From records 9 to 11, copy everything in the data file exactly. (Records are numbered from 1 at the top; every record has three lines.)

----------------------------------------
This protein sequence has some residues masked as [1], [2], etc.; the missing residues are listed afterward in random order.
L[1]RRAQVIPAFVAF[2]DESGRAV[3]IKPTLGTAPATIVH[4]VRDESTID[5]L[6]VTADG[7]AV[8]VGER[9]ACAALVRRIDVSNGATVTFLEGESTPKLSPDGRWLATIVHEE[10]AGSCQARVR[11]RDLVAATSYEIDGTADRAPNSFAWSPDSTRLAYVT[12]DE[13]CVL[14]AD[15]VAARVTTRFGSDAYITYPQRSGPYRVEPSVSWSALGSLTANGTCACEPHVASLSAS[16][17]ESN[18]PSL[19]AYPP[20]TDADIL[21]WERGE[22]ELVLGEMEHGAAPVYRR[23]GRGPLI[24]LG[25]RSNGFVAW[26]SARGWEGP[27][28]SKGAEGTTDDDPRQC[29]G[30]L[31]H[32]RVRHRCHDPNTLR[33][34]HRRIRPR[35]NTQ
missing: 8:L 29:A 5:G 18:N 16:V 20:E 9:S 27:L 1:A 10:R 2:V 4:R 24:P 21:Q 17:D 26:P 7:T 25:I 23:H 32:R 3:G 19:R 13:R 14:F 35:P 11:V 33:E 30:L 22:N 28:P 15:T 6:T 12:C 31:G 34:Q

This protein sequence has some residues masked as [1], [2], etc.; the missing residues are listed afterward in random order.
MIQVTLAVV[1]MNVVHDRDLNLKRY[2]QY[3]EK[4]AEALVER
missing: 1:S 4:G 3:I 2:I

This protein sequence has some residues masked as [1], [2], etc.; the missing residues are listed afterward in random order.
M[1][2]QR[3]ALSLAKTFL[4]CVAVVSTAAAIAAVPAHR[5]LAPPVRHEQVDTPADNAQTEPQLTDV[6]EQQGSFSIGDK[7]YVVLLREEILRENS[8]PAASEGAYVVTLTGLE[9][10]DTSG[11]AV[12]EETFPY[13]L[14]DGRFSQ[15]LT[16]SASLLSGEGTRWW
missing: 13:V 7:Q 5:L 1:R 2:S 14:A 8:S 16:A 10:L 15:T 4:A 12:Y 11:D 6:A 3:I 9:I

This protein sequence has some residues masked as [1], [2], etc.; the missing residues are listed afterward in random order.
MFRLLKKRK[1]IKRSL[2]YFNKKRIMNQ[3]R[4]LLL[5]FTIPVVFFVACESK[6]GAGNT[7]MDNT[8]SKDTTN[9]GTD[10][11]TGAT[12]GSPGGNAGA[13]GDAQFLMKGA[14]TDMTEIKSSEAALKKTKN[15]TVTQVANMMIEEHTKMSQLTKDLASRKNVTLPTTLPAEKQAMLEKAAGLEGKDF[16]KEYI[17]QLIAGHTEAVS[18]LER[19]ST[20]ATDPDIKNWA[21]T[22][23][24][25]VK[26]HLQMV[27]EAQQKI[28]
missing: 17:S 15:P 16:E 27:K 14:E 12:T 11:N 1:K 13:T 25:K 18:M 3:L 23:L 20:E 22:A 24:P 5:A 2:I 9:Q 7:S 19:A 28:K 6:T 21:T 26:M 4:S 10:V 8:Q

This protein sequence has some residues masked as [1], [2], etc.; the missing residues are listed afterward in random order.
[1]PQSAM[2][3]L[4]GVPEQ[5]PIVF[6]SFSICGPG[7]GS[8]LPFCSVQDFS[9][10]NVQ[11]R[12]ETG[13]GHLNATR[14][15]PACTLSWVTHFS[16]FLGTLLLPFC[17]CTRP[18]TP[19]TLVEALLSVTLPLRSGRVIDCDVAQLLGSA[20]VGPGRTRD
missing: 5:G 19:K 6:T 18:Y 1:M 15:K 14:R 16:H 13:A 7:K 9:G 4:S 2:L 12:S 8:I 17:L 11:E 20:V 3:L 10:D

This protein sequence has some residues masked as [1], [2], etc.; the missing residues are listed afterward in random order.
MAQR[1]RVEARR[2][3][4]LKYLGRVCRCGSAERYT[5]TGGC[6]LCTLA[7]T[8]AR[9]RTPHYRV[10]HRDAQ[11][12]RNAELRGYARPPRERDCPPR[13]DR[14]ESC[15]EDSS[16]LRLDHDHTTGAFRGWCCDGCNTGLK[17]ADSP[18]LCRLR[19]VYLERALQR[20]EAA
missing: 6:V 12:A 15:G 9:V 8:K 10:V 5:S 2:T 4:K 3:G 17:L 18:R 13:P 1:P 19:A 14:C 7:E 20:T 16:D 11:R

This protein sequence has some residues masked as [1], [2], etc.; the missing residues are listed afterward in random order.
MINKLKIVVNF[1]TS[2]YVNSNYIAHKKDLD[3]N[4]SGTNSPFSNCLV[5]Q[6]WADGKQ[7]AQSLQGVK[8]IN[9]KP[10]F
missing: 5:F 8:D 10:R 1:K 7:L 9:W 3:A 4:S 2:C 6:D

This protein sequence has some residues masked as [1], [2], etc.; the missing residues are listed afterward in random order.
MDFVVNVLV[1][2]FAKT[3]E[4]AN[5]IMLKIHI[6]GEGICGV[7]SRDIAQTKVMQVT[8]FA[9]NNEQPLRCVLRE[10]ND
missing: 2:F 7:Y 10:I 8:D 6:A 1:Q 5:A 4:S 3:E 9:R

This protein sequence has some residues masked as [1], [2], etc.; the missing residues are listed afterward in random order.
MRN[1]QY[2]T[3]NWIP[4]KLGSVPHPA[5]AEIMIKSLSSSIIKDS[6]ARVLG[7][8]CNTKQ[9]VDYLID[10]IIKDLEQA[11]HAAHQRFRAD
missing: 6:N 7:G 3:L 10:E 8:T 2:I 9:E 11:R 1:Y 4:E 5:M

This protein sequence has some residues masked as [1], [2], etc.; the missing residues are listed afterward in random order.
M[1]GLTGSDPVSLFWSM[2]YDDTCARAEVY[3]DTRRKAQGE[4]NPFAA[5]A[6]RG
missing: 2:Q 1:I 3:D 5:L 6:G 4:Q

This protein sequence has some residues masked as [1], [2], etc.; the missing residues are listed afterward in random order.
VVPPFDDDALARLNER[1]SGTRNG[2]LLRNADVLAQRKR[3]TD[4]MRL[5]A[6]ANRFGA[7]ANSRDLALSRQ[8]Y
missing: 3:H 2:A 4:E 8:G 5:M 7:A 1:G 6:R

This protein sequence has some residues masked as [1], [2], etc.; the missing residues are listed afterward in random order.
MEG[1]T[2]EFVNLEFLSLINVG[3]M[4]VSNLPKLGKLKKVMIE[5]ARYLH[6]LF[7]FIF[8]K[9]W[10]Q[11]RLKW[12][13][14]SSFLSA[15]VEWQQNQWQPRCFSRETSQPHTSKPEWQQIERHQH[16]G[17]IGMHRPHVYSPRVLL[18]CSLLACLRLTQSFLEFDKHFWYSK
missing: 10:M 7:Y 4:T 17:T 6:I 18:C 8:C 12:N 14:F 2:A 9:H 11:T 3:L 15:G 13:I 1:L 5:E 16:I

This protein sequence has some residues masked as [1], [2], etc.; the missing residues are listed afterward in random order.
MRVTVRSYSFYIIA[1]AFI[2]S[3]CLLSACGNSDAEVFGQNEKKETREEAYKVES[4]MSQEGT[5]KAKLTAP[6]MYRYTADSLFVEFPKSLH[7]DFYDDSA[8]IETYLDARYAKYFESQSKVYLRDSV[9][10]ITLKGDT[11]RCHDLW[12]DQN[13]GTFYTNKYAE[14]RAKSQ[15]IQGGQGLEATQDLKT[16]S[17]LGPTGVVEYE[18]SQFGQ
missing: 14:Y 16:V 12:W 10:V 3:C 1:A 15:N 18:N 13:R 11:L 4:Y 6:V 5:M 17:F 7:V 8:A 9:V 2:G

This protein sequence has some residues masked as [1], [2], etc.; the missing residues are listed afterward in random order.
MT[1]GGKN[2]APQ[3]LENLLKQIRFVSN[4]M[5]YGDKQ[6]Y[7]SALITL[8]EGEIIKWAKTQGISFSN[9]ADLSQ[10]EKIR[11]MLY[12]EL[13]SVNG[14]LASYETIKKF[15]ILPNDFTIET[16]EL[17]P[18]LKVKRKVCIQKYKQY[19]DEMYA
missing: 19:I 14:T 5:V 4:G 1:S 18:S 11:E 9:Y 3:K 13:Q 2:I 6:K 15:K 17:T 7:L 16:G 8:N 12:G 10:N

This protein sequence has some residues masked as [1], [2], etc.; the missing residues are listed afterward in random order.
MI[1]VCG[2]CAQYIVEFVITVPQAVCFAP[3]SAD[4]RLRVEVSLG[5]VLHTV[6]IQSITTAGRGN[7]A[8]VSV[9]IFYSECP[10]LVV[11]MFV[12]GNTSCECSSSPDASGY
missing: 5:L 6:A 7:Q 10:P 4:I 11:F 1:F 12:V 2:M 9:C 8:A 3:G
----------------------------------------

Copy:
This protein sequence has some residues masked as [1], [2], etc.; the missing residues are listed afterward in random order.
MRN[1]QY[2]T[3]NWIP[4]KLGSVPHPA[5]AEIMIKSLSSSIIKDS[6]ARVLG[7][8]CNTKQ[9]VDYLID[10]IIKDLEQA[11]HAAHQRFRAD
missing: 6:N 7:G 3:L 10:E 8:T 2:I 9:E 11:R 1:Y 4:E 5:M

This protein sequence has some residues masked as [1], [2], etc.; the missing residues are listed afterward in random order.
M[1]GLTGSDPVSLFWSM[2]YDDTCARAEVY[3]DTRRKAQGE[4]NPFAA[5]A[6]RG
missing: 2:Q 1:I 3:D 5:L 6:G 4:Q

This protein sequence has some residues masked as [1], [2], etc.; the missing residues are listed afterward in random order.
VVPPFDDDALARLNER[1]SGTRNG[2]LLRNADVLAQRKR[3]TD[4]MRL[5]A[6]ANRFGA[7]ANSRDLALSRQ[8]Y
missing: 3:H 2:A 4:E 8:G 5:M 7:A 1:G 6:R